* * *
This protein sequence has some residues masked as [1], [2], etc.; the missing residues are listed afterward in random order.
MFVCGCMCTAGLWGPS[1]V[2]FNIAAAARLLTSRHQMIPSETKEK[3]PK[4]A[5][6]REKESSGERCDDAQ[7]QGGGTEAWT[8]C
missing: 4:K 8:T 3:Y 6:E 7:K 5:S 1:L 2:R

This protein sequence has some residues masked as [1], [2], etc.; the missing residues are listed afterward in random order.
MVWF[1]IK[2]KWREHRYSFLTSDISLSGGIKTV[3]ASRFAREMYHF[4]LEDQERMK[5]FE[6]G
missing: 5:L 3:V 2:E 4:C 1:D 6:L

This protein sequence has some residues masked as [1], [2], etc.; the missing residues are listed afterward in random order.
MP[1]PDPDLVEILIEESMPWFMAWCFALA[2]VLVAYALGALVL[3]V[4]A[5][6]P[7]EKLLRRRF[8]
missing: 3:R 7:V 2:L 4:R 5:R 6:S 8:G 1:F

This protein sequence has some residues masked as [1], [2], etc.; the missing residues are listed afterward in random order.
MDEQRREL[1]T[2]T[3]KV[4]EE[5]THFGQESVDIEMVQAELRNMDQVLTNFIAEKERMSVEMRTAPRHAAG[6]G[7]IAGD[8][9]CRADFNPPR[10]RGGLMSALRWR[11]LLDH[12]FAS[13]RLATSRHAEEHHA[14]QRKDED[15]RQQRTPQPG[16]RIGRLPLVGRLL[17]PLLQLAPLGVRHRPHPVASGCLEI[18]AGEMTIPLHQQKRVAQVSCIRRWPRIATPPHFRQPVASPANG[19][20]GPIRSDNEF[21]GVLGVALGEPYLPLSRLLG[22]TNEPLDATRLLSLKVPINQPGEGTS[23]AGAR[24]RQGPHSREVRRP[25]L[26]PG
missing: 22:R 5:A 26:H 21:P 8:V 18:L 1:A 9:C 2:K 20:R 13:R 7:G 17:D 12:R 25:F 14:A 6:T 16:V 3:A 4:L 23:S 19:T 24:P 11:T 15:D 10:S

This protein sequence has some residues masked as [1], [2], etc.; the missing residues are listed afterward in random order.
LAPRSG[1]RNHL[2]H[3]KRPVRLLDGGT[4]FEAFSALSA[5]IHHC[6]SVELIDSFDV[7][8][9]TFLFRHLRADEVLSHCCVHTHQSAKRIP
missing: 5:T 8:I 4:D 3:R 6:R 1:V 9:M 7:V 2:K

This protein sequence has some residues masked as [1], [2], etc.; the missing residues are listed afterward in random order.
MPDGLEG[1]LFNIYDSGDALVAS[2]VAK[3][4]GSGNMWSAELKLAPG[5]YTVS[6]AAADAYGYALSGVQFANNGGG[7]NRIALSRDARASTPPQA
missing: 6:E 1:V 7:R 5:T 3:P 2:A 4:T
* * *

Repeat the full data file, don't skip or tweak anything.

This protein sequence has some residues masked as [1], [2], etc.; the missing residues are listed afterward in random order.
MFVCGCMCTAGLWGPS[1]V[2]FNIAAAARLLTSRHQMIPSETKEK[3]PK[4]A[5][6]REKESSGERCDDAQ[7]QGGGTEAWT[8]C
missing: 4:K 8:T 3:Y 6:E 7:K 5:S 1:L 2:R

This protein sequence has some residues masked as [1], [2], etc.; the missing residues are listed afterward in random order.
MVWF[1]IK[2]KWREHRYSFLTSDISLSGGIKTV[3]ASRFAREMYHF[4]LEDQERMK[5]FE[6]G
missing: 5:L 3:V 2:E 4:C 1:D 6:L

This protein sequence has some residues masked as [1], [2], etc.; the missing residues are listed afterward in random order.
MP[1]PDPDLVEILIEESMPWFMAWCFALA[2]VLVAYALGALVL[3]V[4]A[5][6]P[7]EKLLRRRF[8]
missing: 3:R 7:V 2:L 4:R 5:R 6:S 8:G 1:F

This protein sequence has some residues masked as [1], [2], etc.; the missing residues are listed afterward in random order.
MDEQRREL[1]T[2]T[3]KV[4]EE[5]THFGQESVDIEMVQAELRNMDQVLTNFIAEKERMSVEMRTAPRHAAG[6]G[7]IAGD[8][9]CRADFNPPR[10]RGGLMSALRWR[11]LLDH[12]FAS[13]RLATSRHAEEHHA[14]QRKDED[15]RQQRTPQPG[16]RIGRLPLVGRLL[17]PLLQLAPLGVRHRPHPVASGCLEI[18]AGEMTIPLHQQKRVAQVSCIRRWPRIATPPHFRQPVASPANG[19][20]GPIRSDNEF[21]GVLGVALGEPYLPLSRLLG[22]TNEPLDATRLLSLKVPINQPGEGTS[23]AGAR[24]RQGPHSREVRRP[25]L[26]PG
missing: 22:R 5:A 26:H 21:P 8:V 18:L 1:A 9:C 2:K 20:R 13:R 7:G 17:D 12:R 25:F 14:A 6:T 16:V 3:A 4:L 23:S 19:T 24:P 11:T 15:D 10:S

This protein sequence has some residues masked as [1], [2], etc.; the missing residues are listed afterward in random order.
LAPRSG[1]RNHL[2]H[3]KRPVRLLDGGT[4]FEAFSALSA[5]IHHC[6]SVELIDSFDV[7][8][9]TFLFRHLRADEVLSHCCVHTHQSAKRIP
missing: 5:T 8:I 4:D 3:R 6:R 1:V 9:M 7:V 2:K

This protein sequence has some residues masked as [1], [2], etc.; the missing residues are listed afterward in random order.
MPDGLEG[1]LFNIYDSGDALVAS[2]VAK[3][4]GSGNMWSAELKLAPG[5]YTVS[6]AAADAYGYALSGVQFANNGGG[7]NRIALSRDARASTPPQA
missing: 6:E 1:V 7:R 5:T 3:P 2:A 4:T